Three Ballot Access Reform Bills Introduced This Session

The Oklahoma Legislature has introduced a number of bills designed to changed the way Oklahoma runs its elections, and other areas of interest to OBAR. I want to take a quick look at these bills and explain what makes them good or what could be improved. In this first article, we look at the ballot access reform bills introduced.

There are three bills introduced this year that will reduce the number of signatures new parties need to form a new party. This has been a key reform OBAR and its supporters have been working toward for years. Under all three of these bills, the petition process will be greatly eased.

The first is HB1813 introduced by Representative Proctor. This bill reduces the number of signatures a new party would need from 5% of the last election to a flat 5,000 signatures. The second bill is HB2181 introduced by Representative Hickman. This bill reduces the number of signatures needed to form a new party to 1% of the last election.

The final bill is a little more complicated. It is SB318 introduced by Senator Holt. This one has a number of changes to various procedures. The two biggest and most import changes is that it reduces the petition for a new party from 5% to 2% of the last election and it reduces the petition to get an Independent Presidential candidate on the ballot from 3% to 2% of the last Presidential election. However, this bill also makes a number of other changes some of which couldĀ be problematic.

The first is that it adds a provision that allows newly formed parties the ability to terminate its recognition with the state. This amendment stems from the Americans Elect party which gained recognition in 2012 but did not run any candidates. Members of the state party attempted to get a candidate on the ballot but the state blocked their nomination because the national party decided not to nominate a candidate.

The bill thenĀ makes a number of other changes regarding presidential candidates and electors. First, it sets a deadline of 70 days prior to the November election for recognized parties to certify its President and Vice President candidates. This places the deadline in late August of most years. The most problematic change is that this bill changes the deadline for petitions for Independent candidates for President from July 15 to July 1 of the election year. This provision also changes the deadline for the submission of electors for these candidates from September 1 to August 15. These date changes are likely an attempt to align the deadlines for Independent candidates with those of recognized parties. Recognized parties have a deadline of 90 days prior to the election which places it in the first week of August. However, earlier petition deadlines have been problematic in the past and many states have lost lawsuits based around early deadlines.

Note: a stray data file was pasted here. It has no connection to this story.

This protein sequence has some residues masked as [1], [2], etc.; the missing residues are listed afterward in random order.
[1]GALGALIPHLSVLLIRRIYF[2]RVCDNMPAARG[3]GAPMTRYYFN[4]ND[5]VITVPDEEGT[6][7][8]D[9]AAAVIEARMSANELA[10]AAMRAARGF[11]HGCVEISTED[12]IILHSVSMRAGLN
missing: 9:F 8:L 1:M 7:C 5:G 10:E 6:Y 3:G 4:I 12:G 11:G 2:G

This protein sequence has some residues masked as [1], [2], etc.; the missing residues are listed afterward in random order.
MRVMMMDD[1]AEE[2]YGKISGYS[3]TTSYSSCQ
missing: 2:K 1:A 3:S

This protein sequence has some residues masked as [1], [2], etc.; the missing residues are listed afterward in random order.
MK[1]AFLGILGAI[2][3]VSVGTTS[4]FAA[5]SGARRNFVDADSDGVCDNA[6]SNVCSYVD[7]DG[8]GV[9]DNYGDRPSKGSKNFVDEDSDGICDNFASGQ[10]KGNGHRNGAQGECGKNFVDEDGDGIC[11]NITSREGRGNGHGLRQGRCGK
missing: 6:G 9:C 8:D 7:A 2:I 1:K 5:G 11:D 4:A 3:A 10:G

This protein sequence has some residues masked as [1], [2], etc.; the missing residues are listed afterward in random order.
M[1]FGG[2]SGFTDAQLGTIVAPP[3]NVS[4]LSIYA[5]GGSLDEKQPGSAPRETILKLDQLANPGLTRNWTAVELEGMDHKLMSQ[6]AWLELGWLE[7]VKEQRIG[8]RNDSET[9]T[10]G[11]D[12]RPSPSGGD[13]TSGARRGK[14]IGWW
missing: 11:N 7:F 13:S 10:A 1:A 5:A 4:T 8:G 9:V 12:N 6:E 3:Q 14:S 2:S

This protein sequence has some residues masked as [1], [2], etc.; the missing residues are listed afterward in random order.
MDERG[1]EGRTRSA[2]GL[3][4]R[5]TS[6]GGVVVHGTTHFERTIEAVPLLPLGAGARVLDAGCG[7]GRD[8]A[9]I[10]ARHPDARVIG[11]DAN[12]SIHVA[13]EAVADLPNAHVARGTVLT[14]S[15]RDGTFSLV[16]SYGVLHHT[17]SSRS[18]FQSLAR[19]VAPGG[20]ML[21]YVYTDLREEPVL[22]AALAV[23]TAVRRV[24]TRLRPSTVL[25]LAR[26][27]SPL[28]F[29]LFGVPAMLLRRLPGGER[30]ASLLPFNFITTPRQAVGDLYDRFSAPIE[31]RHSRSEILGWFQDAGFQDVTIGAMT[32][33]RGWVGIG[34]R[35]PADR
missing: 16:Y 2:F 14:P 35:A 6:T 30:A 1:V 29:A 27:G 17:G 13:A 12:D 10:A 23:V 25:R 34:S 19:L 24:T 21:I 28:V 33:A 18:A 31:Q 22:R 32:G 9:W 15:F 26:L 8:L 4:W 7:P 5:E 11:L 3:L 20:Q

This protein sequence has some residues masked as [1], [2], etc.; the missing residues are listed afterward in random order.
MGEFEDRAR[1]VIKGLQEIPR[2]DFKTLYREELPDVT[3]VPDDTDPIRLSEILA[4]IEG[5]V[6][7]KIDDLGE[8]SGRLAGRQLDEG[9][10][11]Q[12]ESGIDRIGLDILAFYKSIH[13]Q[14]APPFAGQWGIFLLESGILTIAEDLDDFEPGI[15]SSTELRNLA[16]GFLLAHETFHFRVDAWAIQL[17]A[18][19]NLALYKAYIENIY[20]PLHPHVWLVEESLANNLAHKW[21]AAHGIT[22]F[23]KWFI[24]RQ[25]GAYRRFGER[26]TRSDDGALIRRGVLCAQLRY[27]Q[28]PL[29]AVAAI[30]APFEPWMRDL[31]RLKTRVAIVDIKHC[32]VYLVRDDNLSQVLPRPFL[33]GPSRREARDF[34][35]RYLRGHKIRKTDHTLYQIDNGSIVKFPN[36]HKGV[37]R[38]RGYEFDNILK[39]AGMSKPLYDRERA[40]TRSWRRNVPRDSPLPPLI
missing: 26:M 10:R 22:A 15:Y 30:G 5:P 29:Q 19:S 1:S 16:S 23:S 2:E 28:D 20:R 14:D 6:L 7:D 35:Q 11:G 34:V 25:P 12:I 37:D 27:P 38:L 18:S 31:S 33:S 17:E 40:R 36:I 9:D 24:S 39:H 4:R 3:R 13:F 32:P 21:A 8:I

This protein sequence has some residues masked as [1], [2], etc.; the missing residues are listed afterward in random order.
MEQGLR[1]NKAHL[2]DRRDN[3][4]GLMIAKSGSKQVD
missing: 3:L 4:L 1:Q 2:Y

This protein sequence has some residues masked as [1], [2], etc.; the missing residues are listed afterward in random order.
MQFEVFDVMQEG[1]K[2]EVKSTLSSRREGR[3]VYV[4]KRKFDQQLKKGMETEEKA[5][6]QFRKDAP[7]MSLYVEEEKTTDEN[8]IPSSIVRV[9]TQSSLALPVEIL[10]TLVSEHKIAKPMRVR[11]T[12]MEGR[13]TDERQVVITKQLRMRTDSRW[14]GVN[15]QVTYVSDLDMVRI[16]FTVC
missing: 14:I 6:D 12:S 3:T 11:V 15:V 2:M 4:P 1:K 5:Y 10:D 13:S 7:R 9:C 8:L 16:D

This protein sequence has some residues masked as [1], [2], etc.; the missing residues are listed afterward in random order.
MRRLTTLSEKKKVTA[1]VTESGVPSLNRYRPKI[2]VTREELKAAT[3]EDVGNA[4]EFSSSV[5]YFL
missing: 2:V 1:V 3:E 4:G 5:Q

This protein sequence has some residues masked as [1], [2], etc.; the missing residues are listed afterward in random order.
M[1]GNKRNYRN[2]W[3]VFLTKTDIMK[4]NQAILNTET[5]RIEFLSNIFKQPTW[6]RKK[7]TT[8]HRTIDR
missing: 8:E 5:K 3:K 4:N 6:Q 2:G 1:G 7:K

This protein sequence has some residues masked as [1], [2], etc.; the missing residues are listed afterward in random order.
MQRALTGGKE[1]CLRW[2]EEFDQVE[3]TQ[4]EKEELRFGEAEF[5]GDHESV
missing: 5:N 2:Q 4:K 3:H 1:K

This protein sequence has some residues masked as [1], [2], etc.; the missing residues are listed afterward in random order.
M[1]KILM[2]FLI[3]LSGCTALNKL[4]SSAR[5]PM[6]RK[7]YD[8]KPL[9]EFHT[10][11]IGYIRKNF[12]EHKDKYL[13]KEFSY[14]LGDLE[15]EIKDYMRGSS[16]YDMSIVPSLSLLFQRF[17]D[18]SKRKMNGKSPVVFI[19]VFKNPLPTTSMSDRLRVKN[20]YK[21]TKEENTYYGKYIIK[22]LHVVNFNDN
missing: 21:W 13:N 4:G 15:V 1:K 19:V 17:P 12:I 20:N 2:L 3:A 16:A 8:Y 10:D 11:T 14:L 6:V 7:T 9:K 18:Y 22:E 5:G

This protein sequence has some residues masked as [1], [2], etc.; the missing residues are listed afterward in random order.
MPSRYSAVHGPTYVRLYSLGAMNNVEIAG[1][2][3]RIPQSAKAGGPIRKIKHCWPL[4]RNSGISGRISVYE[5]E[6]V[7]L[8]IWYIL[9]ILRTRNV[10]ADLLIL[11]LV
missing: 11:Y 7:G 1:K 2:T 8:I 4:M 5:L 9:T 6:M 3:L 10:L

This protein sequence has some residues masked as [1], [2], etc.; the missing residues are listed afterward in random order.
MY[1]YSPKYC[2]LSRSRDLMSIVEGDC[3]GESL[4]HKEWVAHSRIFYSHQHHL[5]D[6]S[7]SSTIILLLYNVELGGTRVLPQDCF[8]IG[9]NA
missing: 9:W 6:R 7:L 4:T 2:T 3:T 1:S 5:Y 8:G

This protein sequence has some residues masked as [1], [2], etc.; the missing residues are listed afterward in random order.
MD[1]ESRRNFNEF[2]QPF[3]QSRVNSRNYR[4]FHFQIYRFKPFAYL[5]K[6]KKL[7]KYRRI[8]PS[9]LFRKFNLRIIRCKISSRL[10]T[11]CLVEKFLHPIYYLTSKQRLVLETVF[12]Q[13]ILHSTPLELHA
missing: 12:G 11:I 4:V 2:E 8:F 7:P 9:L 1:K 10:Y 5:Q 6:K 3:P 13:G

What these bills do not address is the very high retention process for new parties. Oklahoma requires new parties to earn 10% of the vote for governor and president to retain party status. That is the second highest in the nation. All states surrounding Oklahoma have a retention requirement ranging from 1% of the vote for any statewide office to 3% of the vote for governor. Nor do these bills increase the time a party is recognized. Five of the six states surrounding Oklahoma recognize new parties for 4 years, meaning they only have to meet the vote test every other election. Without this change, it doesn’t matter what the petition requirement is, new parties will be forced to petition before every election.

Next, these bills, and primarily SB318, do not create a fee in lieu of petition for President. The office of President is the only office on the ballot that does not allow for the candidates to pay a fee rather than circulate a petition. It is our opinion that a fee should be introduced.

Finally, these bills do not agree on the number of signatures needed to form a new party. The biggest issue is that the Senate and House versions do not agree. This has been a very big barrier to passage in the past. It is clear that one of these needs to change. While we would love to see the signature requirement reduced to 5,000 signatures, that bill was introduced by a Democrat in a Republican controlled House and has a far tougher time at being heard. Rep. Hickman’s bill is more likely to make it to the House floor. So the trick would be to convince the Senate to lower their bill to 1%. If we can get them to lower the Presidential petitions to 1% as well, that would be even better.

We support these bills, even with the issues mentioned. We ask that you email, call and/or write your State Representative and Senator and ask them to support the passage of ballot access reform this year.

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